Work begins on Oaklawn’s $100 million expansion
HOT SPRINGS — Construction is now underway on a $100 million expansion at Oaklawn Racing Casino Resort in Hot Springs.
The expansion was announced shortly after Arkansas voters in November legalized casino gambling at four sites in the state, including Oaklawn. The planned expansion includes adding a hotel, an event center, and an additional 28,000 square feet (2,600 square meters) in the casino area.
The Arkansas Racing Commission approved casino licenses March 23 for Oaklawn and for Southland Gaming and Racing (now Southland Casino Racing) at West Memphis. Two additional licenses will be issues for the other two sites, likely in the next few months.
Oaklawn spokeswoman Jennifer Hoyt said that work on the expansion began shortly after the end of the live racing season earlier this month. The project is expected to be complete before the start of next year’s live racing season.
The Oaklawn expansion will go hand-in-hand with the $250 million expansion currently underway at Southland Casino Racing in West Memphis to exponentially increase the state’s revenue from gaming taxes.
GARLAND COUNTY — Hundreds made the drive from all corners of the state on Monday to get their hands on some of the first legal medical marijuana to be sold in Arkansas — with some suffering from sticker shock after seeing the cost.
In the first three days of sales, 1,137 individual cannabis purchases were made. The first official sale was this past Friday, and by Monday afternoon, a total of 13.76 pounds was sold, according to the Department of Finance & Administration.
People from as far away as Wynne, Jonesboro and Fayetteville drove several hours, all to wait in line to get inside one of the dispensaries. Some medical marijuana patients waited as long as five-and-ahalf hours before being able to make a purchase. The first dispensary to open in the state, Doctor’s Orders Rx, was handing out clipboards with forms for patients to fillout in order to help expedite the process.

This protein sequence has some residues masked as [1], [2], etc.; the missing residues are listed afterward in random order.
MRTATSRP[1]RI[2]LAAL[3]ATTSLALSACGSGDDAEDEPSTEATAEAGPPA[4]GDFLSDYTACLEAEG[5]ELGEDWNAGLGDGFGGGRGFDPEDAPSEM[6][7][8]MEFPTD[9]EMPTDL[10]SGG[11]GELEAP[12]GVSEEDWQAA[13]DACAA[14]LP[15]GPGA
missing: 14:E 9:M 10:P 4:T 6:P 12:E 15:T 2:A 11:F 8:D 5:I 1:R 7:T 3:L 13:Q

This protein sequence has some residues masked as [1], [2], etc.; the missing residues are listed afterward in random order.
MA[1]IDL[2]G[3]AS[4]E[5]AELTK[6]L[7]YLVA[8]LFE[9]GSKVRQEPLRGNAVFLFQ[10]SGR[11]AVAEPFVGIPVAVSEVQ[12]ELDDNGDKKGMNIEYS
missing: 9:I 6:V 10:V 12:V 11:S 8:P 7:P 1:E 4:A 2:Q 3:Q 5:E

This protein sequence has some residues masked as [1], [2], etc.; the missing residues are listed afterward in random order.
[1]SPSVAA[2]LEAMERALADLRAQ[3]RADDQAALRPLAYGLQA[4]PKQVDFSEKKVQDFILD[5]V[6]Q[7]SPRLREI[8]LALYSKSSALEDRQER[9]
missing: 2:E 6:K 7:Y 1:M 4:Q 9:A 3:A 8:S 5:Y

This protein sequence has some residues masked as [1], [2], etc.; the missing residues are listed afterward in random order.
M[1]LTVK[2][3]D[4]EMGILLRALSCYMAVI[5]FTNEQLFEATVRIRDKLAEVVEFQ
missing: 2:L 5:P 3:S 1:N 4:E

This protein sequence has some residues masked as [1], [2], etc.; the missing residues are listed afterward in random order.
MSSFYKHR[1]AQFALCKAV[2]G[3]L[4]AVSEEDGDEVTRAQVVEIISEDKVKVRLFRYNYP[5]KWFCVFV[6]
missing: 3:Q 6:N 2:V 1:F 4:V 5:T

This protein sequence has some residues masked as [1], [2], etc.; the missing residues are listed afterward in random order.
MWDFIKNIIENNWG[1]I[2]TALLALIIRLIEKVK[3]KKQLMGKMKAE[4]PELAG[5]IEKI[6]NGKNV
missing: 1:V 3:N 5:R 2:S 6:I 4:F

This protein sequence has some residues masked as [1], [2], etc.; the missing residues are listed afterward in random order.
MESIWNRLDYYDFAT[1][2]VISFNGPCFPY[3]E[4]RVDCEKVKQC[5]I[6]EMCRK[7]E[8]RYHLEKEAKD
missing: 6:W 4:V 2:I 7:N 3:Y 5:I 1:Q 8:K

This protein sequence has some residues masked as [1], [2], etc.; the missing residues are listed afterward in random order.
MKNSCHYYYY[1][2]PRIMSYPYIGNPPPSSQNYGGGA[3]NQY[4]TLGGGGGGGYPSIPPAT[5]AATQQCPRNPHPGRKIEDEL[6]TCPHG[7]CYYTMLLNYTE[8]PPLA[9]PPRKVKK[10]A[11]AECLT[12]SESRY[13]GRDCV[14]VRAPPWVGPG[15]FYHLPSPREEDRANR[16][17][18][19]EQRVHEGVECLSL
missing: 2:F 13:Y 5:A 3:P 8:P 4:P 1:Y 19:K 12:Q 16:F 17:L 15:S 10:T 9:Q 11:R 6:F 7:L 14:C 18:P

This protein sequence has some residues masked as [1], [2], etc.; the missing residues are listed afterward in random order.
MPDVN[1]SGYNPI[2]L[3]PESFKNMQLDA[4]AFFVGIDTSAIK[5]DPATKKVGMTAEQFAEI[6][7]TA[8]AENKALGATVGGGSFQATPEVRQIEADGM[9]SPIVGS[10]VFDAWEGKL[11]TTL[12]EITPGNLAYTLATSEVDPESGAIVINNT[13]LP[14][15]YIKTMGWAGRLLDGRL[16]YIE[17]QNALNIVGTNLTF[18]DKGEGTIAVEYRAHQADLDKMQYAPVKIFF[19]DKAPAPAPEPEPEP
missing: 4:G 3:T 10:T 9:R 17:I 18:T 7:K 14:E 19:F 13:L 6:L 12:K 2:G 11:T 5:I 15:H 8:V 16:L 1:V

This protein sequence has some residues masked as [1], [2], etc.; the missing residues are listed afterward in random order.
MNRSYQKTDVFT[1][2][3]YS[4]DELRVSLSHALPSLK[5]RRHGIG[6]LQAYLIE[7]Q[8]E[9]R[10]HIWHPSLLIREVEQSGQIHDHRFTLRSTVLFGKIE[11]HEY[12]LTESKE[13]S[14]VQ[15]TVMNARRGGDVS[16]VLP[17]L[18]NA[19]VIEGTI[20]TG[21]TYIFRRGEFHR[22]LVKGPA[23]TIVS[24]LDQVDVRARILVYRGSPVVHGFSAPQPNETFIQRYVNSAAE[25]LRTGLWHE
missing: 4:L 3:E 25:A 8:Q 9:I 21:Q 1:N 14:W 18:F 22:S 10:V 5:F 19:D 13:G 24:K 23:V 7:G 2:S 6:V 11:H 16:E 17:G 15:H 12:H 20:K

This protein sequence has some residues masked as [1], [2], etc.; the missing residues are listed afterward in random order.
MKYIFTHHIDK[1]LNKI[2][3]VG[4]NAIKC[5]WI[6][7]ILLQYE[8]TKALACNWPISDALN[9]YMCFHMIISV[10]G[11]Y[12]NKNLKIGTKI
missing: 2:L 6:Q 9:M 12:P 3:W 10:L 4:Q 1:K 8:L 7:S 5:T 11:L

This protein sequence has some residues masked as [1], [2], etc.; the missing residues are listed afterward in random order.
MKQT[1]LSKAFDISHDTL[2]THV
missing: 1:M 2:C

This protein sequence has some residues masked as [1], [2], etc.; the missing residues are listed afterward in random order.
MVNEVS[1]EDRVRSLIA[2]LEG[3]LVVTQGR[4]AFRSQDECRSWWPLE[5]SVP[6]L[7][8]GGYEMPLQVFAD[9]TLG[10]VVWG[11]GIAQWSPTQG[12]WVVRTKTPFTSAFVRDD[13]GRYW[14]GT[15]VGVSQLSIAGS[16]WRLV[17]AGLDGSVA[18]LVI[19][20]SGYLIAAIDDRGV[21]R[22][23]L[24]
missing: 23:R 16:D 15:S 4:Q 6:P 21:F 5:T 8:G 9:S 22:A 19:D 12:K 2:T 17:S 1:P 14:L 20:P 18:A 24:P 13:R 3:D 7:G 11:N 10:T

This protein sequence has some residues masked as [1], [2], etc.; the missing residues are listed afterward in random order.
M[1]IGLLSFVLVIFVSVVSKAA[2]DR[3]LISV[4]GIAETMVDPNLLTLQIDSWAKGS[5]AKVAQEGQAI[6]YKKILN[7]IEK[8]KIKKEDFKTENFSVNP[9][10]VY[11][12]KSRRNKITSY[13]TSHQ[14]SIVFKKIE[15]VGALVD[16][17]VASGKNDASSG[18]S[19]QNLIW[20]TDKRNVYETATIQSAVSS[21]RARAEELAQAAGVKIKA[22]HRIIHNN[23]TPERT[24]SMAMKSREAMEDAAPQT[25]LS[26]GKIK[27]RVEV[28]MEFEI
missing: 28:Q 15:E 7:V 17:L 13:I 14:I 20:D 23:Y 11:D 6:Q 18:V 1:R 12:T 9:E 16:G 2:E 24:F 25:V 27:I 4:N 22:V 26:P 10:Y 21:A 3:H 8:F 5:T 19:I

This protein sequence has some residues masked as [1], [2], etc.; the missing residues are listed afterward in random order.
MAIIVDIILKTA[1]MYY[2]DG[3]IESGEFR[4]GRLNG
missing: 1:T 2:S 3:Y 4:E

Prices were high as the cost of a half-ounce of medical- grade marijuana was around $220. Prescription holders are hopeful once more cultivation centers begin turning out product and dispensaries begin to open, the price will tick downward. Insurance companies typically do not cover medical marijuana.
As many as three dispensaries (of the 30 still yet to open) could be ready for inspection within the next month.
Scott Hardin, spokesperson for DF& A, said as the Alcohol Beverage Control enforcement arm begins to schedule inspections and approve dispensaries to open, the department will announce the updates to make sure Arkansans are aware of the latest developments.
Bryant High School includes K-9 cop in yearbook
BRYANT — Thumbing through the 2019 Bryant High School yearbook, one photo on the faculty page might catch your eye.
Mya The Bryant police dog, who serves along with her handler Sgt. Paul Tarvin as a school resource officer, had her tongue out and her ears perked up for her photo, which was featured among faculty members in the Bryant High School yearbook this year.
The Belgian Malinois started working as a school resource officer on campus last fall, and the yearbook staff thought she deserved a little recognition for her efforts.
The Bryant police posted her yearbook photo on Facebook on Thursday. “So it looks like one of Bryant PD’s finest School Resource Officer’s made the Hornet Yearbook this year,” the post says. “Good job Mya, you are representing the PD with pride…..Hornet Pride!!!”
Mya is primarily a narcotics dog but is also trained for tracking and recovery. And she takes a pretty good school photo.